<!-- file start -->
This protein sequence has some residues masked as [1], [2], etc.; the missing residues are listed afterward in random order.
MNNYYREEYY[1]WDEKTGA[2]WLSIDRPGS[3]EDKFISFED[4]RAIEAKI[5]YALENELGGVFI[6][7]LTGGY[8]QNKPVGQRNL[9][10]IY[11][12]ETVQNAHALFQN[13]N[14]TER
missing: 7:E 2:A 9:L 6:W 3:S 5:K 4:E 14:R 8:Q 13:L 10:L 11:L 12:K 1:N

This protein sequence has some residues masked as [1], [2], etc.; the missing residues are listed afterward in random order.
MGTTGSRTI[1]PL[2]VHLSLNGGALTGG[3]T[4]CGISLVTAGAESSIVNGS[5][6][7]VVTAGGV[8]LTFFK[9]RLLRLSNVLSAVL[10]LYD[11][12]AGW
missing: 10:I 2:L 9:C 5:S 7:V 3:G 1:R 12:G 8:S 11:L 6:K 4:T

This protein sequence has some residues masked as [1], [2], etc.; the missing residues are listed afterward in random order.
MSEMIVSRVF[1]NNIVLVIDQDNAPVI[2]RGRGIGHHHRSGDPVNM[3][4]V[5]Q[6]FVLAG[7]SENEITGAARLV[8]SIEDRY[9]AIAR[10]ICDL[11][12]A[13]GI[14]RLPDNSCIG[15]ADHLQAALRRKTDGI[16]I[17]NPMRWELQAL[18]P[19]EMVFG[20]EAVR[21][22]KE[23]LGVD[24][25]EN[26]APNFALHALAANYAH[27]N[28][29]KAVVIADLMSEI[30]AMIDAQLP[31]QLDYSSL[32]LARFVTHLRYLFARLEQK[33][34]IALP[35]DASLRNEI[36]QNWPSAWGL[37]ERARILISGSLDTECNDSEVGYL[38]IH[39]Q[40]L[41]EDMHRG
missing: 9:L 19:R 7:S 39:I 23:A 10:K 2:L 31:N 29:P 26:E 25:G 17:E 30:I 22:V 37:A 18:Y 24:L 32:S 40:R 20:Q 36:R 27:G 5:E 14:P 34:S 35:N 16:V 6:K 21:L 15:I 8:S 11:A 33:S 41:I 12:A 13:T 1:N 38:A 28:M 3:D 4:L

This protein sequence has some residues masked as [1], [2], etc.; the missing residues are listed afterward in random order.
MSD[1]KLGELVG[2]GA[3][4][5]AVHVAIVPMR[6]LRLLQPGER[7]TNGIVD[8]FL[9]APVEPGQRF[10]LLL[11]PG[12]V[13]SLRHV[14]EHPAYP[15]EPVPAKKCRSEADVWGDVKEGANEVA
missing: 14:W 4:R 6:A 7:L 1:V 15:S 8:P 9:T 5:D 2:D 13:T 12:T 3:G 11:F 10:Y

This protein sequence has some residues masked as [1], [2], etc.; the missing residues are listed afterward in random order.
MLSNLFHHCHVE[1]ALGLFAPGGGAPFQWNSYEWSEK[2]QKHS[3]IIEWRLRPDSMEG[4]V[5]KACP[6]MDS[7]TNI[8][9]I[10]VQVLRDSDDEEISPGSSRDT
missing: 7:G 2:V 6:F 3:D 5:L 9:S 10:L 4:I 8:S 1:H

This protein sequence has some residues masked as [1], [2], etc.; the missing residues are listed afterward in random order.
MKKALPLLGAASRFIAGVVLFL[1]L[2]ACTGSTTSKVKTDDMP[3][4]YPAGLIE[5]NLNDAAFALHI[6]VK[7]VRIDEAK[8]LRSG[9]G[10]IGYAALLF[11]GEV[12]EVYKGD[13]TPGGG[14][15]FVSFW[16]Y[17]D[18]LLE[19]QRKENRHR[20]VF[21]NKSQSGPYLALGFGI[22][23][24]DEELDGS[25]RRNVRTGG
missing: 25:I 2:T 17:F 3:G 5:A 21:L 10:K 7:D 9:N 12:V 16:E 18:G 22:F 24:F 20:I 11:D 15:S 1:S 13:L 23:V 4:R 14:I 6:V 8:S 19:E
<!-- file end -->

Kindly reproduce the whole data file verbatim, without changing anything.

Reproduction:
This protein sequence has some residues masked as [1], [2], etc.; the missing residues are listed afterward in random order.
MNNYYREEYY[1]WDEKTGA[2]WLSIDRPGS[3]EDKFISFED[4]RAIEAKI[5]YALENELGGVFI[6][7]LTGGY[8]QNKPVGQRNL[9][10]IY[11][12]ETVQNAHALFQN[13]N[14]TER
missing: 7:E 2:A 9:L 6:W 3:S 5:K 4:E 14:R 8:Q 13:L 10:L 11:L 12:K 1:N

This protein sequence has some residues masked as [1], [2], etc.; the missing residues are listed afterward in random order.
MGTTGSRTI[1]PL[2]VHLSLNGGALTGG[3]T[4]CGISLVTAGAESSIVNGS[5][6][7]VVTAGGV[8]LTFFK[9]RLLRLSNVLSAVL[10]LYD[11][12]AGW
missing: 10:I 2:L 9:C 5:S 7:V 3:G 1:R 12:G 8:S 11:L 6:K 4:T

This protein sequence has some residues masked as [1], [2], etc.; the missing residues are listed afterward in random order.
MSEMIVSRVF[1]NNIVLVIDQDNAPVI[2]RGRGIGHHHRSGDPVNM[3][4]V[5]Q[6]FVLAG[7]SENEITGAARLV[8]SIEDRY[9]AIAR[10]ICDL[11][12]A[13]GI[14]RLPDNSCIG[15]ADHLQAALRRKTDGI[16]I[17]NPMRWELQAL[18]P[19]EMVFG[20]EAVR[21][22]KE[23]LGVD[24][25]EN[26]APNFALHALAANYAH[27]N[28][29]KAVVIADLMSEI[30]AMIDAQLP[31]QLDYSSL[32]LARFVTHLRYLFARLEQK[33][34]IALP[35]DASLRNEI[36]QNWPSAWGL[37]ERARILISGSLDTECNDSEVGYL[38]IH[39]Q[40]L[41]EDMHRG
missing: 9:L 19:R 7:S 39:I 23:A 10:K 2:L 31:N 29:P 26:E 25:G 17:E 30:I 22:V 37:A 18:Y 24:L 32:S 40:R 20:Q 36:R 27:G 5:E 14:P 34:S 35:N 16:V 6:K 21:L 15:I 8:S 11:A 33:S 41:I 12:A 13:T 1:N 38:A 28:M 3:D 4:L

This protein sequence has some residues masked as [1], [2], etc.; the missing residues are listed afterward in random order.
MSD[1]KLGELVG[2]GA[3][4][5]AVHVAIVPMR[6]LRLLQPGER[7]TNGIVD[8]FL[9]APVEPGQRF[10]LLL[11]PG[12]V[13]SLRHV[14]EHPAYP[15]EPVPAKKCRSEADVWGDVKEGANEVA
missing: 14:W 4:R 6:A 7:L 1:V 15:S 8:P 9:T 5:D 2:D 13:T 12:T 3:G 11:F 10:Y

This protein sequence has some residues masked as [1], [2], etc.; the missing residues are listed afterward in random order.
MLSNLFHHCHVE[1]ALGLFAPGGGAPFQWNSYEWSEK[2]QKHS[3]IIEWRLRPDSMEG[4]V[5]KACP[6]MDS[7]TNI[8][9]I[10]VQVLRDSDDEEISPGSSRDT
missing: 7:G 2:V 6:F 3:D 5:L 9:S 10:L 4:I 8:S 1:H

This protein sequence has some residues masked as [1], [2], etc.; the missing residues are listed afterward in random order.
MKKALPLLGAASRFIAGVVLFL[1]L[2]ACTGSTTSKVKTDDMP[3][4]YPAGLIE[5]NLNDAAFALHI[6]VK[7]VRIDEAK[8]LRSG[9]G[10]IGYAALLF[11]GEV[12]EVYKGD[13]TPGGG[14][15]FVSFW[16]Y[17]D[18]LLE[19]QRKENRHR[20]VF[21]NKSQSGPYLALGFGI[22][23][24]DEELDGS[25]RRNVRTGG
missing: 25:I 2:T 17:F 3:G 5:A 21:L 10:K 7:D 9:N 12:V 16:E 18:G 22:F 24:F 20:I 11:D 15:S 1:S 13:L 23:V 4:R 14:I 6:V 8:S 19:E